Very good! Using the stairs becomes safer when they have solidly mounted hand­rails that run continuously along the full length of the stairs on both sides.

Install hand rails on both sides of the stairway. Have a professional install them to ensure they are the correct height and properly secured. Place non-slip treads on wood and laminate stairs.

Are floor coverings on stairs in good condition?

Great! Making sure all steps are in good condition and have even surfaces that could pose a tripping hazard, helps prevent a fall. Be sure to remove, fix or replace any floor covering that becomes torn, damaged or loose.

Ensure that your flooring is in good condition and all carpets or runners are firmly attached. Ragged carpet or loose tiles and flooring should be removed or replaced. If your stairs squeak, bend or feel loose when you walk on them, call a professional to inspect them and make any necessary repairs.

Are your stairways free of clutter?

Great! When you keep your stairs free of clutter you are preventing a tripping hazard. When you are carrying items on stairways, don’t overload yourself. Only carry what you can safely manage and make sure that your vision isn’t blocked.

Keep stairway and steps free of clutter. When you are carrying items on stairways, don’t overload yourself. Only carry what you can safely manage and make sure that your vision isn’t blocked.

Are the edges of the stairs clearly marked?

That’s really good! Being able to see the edges of your stairs will reduce the risk of injury from falls. Remove your reading glasses and take your time when using the stairs.

Remove your reading glasses when you climb up and or down stairs and take your time when using the stairs. To avoid missteps on basement, deck or outdoor stairs, mark the edge with contrasting paint and use non-slip adhesive tread with yellow and or white paint. Hardware stores sell adhesive non-slip tread.

Floors

Have you removed all throw rugs and loose mats?

Great! Removing rugs is the safest option.

Rugs and mats are tripping hazards. The safest choice is to remove all rugs and mats. If you feel that you need your rugs, be sure to secure rugs to the floor using double-sided tape or a non-slip backing.

Do your carpets lie flat without wrinkles or curled edges?

That’s great! It sounds like your carpets are in good condition.

Your carpets may be putting you at risk for a fall. A carpet installer can stretch out wrinkled carpets and secure the edges.

Are floors free of electrical cords, furniture, clutter and other objects that could cause you to trip, especially in the event of an emergency or fire?

Excellent! Making sure floors are free of clutter and obstacles and re-arranging furniture can help you prevent a fall. Having clear pathways to entrances will allow you to get out of the home quickly in an emergency.

Keep yourself safe by keeping all floors free of clutter and obstacles. Having clear pathways to entrances will allow you to get out of the home quickly in an emergency.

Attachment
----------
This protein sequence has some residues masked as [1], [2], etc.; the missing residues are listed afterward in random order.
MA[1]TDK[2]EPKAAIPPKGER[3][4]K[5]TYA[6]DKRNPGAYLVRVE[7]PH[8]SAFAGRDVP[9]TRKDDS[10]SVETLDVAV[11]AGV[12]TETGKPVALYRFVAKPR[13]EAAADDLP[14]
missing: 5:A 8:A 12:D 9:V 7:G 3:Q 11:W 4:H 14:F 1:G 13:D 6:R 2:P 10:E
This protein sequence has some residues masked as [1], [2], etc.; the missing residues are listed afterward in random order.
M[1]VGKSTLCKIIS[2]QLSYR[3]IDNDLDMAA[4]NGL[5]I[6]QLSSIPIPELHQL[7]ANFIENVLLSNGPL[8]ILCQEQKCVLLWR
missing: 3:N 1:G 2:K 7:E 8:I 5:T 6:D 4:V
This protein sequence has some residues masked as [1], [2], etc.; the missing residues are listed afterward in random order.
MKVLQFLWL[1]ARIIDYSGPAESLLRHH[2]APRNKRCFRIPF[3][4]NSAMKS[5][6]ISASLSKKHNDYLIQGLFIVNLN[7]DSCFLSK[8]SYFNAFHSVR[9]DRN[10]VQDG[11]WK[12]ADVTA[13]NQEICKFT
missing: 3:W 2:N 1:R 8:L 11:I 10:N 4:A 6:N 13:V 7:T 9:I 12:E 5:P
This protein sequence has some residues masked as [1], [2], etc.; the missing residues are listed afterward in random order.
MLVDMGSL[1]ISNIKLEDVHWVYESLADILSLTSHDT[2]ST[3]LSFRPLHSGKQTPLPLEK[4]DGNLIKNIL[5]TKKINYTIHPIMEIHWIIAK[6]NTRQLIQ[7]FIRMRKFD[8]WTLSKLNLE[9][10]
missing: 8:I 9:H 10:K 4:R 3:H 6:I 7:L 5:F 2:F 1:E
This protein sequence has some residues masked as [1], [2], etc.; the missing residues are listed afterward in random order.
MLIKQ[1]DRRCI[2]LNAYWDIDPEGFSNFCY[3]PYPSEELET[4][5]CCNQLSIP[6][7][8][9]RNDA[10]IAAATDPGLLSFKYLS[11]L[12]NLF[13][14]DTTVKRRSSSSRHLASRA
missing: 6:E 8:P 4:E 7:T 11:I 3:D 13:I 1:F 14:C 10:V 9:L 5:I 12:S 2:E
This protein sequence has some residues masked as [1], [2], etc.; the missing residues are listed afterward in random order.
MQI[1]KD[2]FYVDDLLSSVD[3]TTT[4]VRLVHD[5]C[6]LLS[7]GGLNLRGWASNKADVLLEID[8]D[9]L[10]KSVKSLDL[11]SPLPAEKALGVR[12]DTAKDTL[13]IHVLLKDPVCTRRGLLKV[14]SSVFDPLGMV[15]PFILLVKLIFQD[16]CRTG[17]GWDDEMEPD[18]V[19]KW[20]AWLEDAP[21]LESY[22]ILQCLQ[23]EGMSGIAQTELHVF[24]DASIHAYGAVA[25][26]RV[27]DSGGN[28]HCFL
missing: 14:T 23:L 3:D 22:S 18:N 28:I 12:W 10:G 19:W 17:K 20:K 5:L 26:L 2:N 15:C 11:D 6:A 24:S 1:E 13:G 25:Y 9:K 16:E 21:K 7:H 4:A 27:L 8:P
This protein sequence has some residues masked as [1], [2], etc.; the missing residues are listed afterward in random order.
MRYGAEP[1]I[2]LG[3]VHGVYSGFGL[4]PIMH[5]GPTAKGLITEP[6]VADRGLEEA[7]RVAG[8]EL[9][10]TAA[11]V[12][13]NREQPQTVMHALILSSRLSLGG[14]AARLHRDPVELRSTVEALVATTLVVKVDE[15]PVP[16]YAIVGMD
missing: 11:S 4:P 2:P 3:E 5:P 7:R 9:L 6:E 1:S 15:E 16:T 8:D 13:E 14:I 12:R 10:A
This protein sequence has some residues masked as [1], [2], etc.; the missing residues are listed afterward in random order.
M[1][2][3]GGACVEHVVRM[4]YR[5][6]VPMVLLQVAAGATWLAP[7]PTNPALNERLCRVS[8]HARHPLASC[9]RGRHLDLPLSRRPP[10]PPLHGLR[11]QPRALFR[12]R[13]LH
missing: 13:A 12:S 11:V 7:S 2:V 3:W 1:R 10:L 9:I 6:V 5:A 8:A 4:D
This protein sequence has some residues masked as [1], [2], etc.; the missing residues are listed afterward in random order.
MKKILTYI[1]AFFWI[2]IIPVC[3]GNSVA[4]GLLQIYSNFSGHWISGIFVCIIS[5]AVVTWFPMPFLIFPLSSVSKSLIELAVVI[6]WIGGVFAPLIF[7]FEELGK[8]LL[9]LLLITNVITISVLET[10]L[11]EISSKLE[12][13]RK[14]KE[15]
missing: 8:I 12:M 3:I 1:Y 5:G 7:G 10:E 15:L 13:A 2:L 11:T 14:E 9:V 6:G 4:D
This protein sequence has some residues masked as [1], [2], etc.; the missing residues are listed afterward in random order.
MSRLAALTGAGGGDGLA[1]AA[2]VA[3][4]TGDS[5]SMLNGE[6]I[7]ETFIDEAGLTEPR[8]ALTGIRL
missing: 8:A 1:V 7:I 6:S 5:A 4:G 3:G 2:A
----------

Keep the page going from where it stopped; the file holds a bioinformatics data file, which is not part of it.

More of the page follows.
Do you clean up floor spills immediately?

Good! By wiping up spills as soon as they occur, you have reduced your chance of falling. Keep a mop in a nearby closet or room to help you clean up a spill right away.

Wipe up spills as soon as they occur. Keep a mop in a nearby closet or room to help you clean up a spill right away. Some floor surfaces are particularly slippery when wet.

Do you use a rubber backed bath mat near the sink and tub?

That’s really great! A rubber backed bath mat near the sink and the tub will help prevent slips and falls when you are bathing and showering.

Falls in the bathroom are quite common. Use a rubber backed bath mat near the sink and the tub while bathing and showering.

Lighting in All Rooms

Are there light switches at both ends of the hallway?

Great! Good lighting in the hallway can reduce your chance of falling.

Make sure hallways have lighting that is bright enough for you to see clearly. Nightlights are an inexpensive way to provide light to dark hallways.

Are your bathroom lights bright enough for you to see clearly and is there good lighting where you keep medications?

Very good! A brightly lit bathroom can help you avoid falling or errors when reading medication labels. Replace burned out light bulbs as soon as you can and ask for help if the bulb is high up or difficult to reach.

Inadequate lighting can lead to falls and errors when reading medications. Make sure lighting is bright enough for you to clearly read labels on medication bottles. Replace burned out light bulbs as soon as you can and ask for help if the bulb is high up or difficult to reach.

Do you have a flashlight that is easily accessible?

Perfect! By keeping a flashlight with fresh batteries nearby you are prepared in case of a power outage.

Keep a flashlight with fresh batteries nearby in case of a power outage. Sudden darkness puts you at risk of tripping.

Outside Your Home

Are the edges of your steps clearly marked?

That’s really great! Making sure steps are well lit and stair edges are easily seen is safer for you and visitors.

Make sure your outside steps are well lit. Paint step edges a contrasting colour so they can easily be seen.

Are step surfaces or treads slip resistant?

Perfect! By using a slip resistant and rough finish on treads you have made your steps safer for yourself and visitors.

Use a slip-resistant, rough finish on treads.

Do steps have a sturdy, easy-to-grip handrail?

Very good! Installing a sturdy handrail along both sides of the steps and around decks according to building regulations will help prevent falls.

Install a sturdy handrail along both sides of the steps and around decks according to building regulations to help prevent falls.

Are the sidewalks, driveway and decks around your home in good repair?

Great! Keeping sidewalks, driveways and decks around your home slip and trip resistant, free of leaves, ice and snow and well lit will help prevent a slip and fall.

Keep sidewalks, driveways and decks around your home slip and trip resistant, free of leaves, ice and snow and well lit. Use ice melt in winter.

Are chemical and flammable materials properly stored?